The Baltic seabed, littered with war debris and shipwrecks, has fascinated historians and researchers through the ages.
But the underwater search robots they use pose problems by further disturbing the silty waters with their propeller movements. Estonian engineers say they may have found a solution with their latest invention — a small, propeller-less underwater robot that causes minimum disturbance and lowers the risk of damage to submarine archaeology.
The unique feature of the U-CAT, about the size of a vacuum cleaner, is four silicon flippers inspired by streamlined sea turtles' arms and legs.
"They move in a slow and quiet motion and won't bring up sediment from the [sea] bottom," says Taavi Salumae, a designer at the Biorobotics Center of Tallinn University of Technology.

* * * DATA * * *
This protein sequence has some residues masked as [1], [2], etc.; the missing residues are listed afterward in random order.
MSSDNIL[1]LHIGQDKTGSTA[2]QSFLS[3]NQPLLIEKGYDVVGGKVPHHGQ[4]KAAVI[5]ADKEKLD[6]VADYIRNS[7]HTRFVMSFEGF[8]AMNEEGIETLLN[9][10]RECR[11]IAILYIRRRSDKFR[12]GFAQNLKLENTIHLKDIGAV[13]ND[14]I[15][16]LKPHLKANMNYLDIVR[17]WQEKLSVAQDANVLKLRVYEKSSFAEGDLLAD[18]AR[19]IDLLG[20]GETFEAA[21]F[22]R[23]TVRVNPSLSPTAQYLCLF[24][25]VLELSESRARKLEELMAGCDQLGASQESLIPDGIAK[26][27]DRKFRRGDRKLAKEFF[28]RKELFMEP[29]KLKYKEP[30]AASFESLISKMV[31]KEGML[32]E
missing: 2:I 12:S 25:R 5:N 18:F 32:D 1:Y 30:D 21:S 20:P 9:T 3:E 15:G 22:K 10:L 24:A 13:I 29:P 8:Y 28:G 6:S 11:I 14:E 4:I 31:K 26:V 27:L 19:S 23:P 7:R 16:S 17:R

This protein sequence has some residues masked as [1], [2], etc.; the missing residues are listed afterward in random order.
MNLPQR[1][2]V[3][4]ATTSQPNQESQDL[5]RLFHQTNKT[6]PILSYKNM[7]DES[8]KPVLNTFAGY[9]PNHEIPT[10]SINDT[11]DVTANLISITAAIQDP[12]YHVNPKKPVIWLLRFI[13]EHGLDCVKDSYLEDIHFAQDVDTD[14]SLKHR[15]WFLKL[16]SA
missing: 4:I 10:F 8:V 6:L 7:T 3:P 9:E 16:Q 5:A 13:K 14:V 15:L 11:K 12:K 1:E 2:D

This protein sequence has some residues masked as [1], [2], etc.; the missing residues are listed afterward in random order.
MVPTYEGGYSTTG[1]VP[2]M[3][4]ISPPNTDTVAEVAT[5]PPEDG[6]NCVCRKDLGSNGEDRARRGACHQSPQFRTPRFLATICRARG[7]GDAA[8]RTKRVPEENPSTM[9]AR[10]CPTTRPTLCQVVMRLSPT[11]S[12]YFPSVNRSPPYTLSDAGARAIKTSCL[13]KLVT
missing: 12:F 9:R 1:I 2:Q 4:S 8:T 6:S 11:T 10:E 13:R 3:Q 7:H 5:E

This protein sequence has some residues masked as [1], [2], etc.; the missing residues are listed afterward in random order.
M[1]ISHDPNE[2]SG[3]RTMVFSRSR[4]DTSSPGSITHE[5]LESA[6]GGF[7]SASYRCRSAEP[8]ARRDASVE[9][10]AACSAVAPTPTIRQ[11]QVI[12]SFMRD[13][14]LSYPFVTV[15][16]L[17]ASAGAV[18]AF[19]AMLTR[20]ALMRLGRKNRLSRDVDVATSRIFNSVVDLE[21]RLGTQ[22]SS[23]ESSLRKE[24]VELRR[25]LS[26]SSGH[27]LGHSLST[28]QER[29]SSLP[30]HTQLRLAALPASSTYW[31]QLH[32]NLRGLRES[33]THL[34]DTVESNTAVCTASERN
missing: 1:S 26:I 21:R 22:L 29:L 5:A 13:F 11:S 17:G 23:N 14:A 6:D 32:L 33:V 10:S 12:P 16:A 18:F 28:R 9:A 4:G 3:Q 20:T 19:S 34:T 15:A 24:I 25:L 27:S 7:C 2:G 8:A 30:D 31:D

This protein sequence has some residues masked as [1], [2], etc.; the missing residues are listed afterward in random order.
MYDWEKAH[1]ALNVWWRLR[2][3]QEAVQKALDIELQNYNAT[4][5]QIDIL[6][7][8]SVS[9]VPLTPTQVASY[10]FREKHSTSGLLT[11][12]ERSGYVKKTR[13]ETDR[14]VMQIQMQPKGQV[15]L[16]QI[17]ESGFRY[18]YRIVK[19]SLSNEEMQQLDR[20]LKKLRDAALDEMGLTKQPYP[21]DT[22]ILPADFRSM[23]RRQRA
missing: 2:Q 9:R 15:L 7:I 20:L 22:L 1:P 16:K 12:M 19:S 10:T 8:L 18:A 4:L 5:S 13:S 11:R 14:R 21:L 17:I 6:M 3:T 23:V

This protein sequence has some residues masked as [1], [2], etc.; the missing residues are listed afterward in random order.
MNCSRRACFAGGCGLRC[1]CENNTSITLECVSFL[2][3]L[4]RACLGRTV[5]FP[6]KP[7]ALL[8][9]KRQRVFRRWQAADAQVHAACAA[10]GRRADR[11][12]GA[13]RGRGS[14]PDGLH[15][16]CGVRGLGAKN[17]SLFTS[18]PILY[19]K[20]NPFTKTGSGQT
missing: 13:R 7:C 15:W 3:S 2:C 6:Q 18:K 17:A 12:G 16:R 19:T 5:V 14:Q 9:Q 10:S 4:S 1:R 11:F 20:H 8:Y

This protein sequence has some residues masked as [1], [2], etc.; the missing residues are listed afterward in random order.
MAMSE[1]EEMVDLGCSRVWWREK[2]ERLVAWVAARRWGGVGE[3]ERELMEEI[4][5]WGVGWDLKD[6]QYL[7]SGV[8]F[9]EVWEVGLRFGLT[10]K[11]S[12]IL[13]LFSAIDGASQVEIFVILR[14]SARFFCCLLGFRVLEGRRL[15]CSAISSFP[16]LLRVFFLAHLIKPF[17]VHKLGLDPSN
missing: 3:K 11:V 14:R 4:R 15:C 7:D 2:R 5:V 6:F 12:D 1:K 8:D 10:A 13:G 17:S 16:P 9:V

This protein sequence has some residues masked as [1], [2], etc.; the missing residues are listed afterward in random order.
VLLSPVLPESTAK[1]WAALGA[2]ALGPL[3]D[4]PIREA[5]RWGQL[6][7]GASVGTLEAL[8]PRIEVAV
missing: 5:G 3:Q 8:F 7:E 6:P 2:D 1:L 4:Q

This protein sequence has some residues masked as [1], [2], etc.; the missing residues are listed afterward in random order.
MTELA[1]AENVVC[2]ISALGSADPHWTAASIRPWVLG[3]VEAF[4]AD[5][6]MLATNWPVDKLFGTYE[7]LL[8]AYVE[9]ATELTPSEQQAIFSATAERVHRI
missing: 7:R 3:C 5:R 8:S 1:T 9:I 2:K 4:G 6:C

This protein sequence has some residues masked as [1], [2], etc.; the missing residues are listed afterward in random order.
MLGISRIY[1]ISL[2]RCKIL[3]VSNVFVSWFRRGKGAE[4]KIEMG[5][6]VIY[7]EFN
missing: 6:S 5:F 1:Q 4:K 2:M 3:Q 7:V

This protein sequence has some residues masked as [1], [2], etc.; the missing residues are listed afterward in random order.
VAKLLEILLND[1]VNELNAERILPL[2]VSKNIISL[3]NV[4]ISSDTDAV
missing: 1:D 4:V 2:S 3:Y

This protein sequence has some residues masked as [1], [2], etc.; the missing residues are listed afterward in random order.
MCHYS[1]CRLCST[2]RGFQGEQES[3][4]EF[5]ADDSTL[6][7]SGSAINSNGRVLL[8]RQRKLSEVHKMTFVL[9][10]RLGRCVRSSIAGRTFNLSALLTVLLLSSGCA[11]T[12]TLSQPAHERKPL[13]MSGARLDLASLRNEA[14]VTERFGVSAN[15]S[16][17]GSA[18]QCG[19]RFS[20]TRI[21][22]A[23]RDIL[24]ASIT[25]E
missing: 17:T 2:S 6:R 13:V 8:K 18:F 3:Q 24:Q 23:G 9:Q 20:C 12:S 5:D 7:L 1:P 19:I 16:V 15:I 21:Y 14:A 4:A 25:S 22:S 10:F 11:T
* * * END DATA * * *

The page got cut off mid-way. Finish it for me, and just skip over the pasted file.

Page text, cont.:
The underwater probe has been developed since 2012 in the EU-funded Arrows project that focuses on new technologies for marine research. It can stay submerged for four hours at a depth of 100 meters (330 feet) on a single battery charge of two hours. It's equipped with a camera and lights.
Most importantly, it can easily be rotated in tight spots that are too dangerous or difficult for human divers. Salumae says the U-CAT, an acronym for Underwater Curious Archaeology Turtle (winner of a Facebook contest to name the robot), is one of the first robots designed to go inside shipwrecks and help underwater archaeologists study interiors of locations.